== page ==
Linguistic and sociolinguistic development in L2 speaking: a comparison between Chinese ESL learners in different learning contexts

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Mu, Di
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University College Cork
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The aim of this longitudinal comparative study is to examine the impact of learning contexts on second language learners' linguistic and sociolinguistic development in speaking. To achieve this purpose, comparisons were made between the learning outcomes of two groups of Chinese ESL (English as a Second Language) learners studying in a SA (study abroad) or an AH (at home) learning environment over a three-month period. Specifically, the learning outcomes were assessed through linguistic development measured by grammatical accuracy and syntactic complexity in spoken English as well as sociolinguistic development measured by three indicators, namely -ing/in alternation, -t/d deletion, and use of contractions in spoken English. In addition, the quantitative correlations between the learners' linguistic and sociolinguistic development as well as between their linguistic/sociolinguistic development and different types of influencing factors (individual, contextual, stylistic, and linguistic) were explored in order to further analyze and compare the similarities and differences between the learners in the two learning contexts. A total of 16 SA learners and 10 AH learners participated in the research and completed pre-interview questionnaires, sociolinguistic interviews and reading aloud tasks at the beginning and end of the three-month study. By analyzing the data collected from the three instruments, this study provided answers to the four research questions. For the first question regarding linguistic development, it was found that neither group of learners made statistically significant progress over three months, but the comparison between the two groups at different time points showed that the AH context was overall more favorable to the acquisition of grammatical accuracy, and the SA context was generally more beneficial to the acquisition syntactic complexity. Similar results were obtained for the second question concerning sociolinguistic development—no statistically significant progress was observed in both groups over the three-month period, but the comparison between the two groups at the two time points indicated that the SA context in general provided greater benefits to the acquisition of -ing/in alternation in conversation and -t/d deletion in reading, as compared to the AH context. The third question explored the quantitative correlation between linguistic and sociolinguistic development. The findings revealed that the correlation between linguistic and sociolinguistic development was relatively low for learners in the SA group, while relatively high for learners in the AH group, suggesting that the SA learners’ sociolinguistic development was more independent than the AH learners. The last question examined the quantitative correlations between linguistic/sociolinguistic development and four types of influencing factors. The results suggested that all four types of factors, i.e. gender, contextual factors, speech style, and linguistic factors, exerted some extent of influence on L2 learners’ linguistic or sociolinguistic development, although the degree of influence varied between the two groups and/or between the different indicators. Despite some limitations, this study provided some pedagogical implications and suggestions for L2 acquisition researchers, university language learners and university language teachers.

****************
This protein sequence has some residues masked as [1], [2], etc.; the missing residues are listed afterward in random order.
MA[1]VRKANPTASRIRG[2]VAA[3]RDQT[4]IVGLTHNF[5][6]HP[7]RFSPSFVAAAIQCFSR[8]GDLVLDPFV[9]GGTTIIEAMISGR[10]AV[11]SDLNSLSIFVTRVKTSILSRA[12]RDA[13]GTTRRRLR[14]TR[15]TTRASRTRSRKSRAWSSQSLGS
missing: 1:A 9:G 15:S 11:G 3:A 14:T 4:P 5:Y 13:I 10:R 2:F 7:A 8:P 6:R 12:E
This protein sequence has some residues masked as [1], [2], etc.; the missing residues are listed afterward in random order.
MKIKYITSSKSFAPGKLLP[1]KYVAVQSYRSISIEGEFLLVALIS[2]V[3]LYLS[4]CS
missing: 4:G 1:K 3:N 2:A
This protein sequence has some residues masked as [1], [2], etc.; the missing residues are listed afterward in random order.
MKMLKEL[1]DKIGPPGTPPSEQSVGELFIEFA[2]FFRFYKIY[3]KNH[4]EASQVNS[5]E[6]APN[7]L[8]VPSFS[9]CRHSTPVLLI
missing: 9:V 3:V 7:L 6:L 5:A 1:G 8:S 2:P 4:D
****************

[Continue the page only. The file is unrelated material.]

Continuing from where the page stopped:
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L2 acquisition , Linguistic development , Sociolinguistic development , Learning environment
Mu, D. 2023. Linguistic and sociolinguistic development in L2 speaking: a comparison between Chinese ESL learners in different learning contexts. PhD Thesis, University College Cork.
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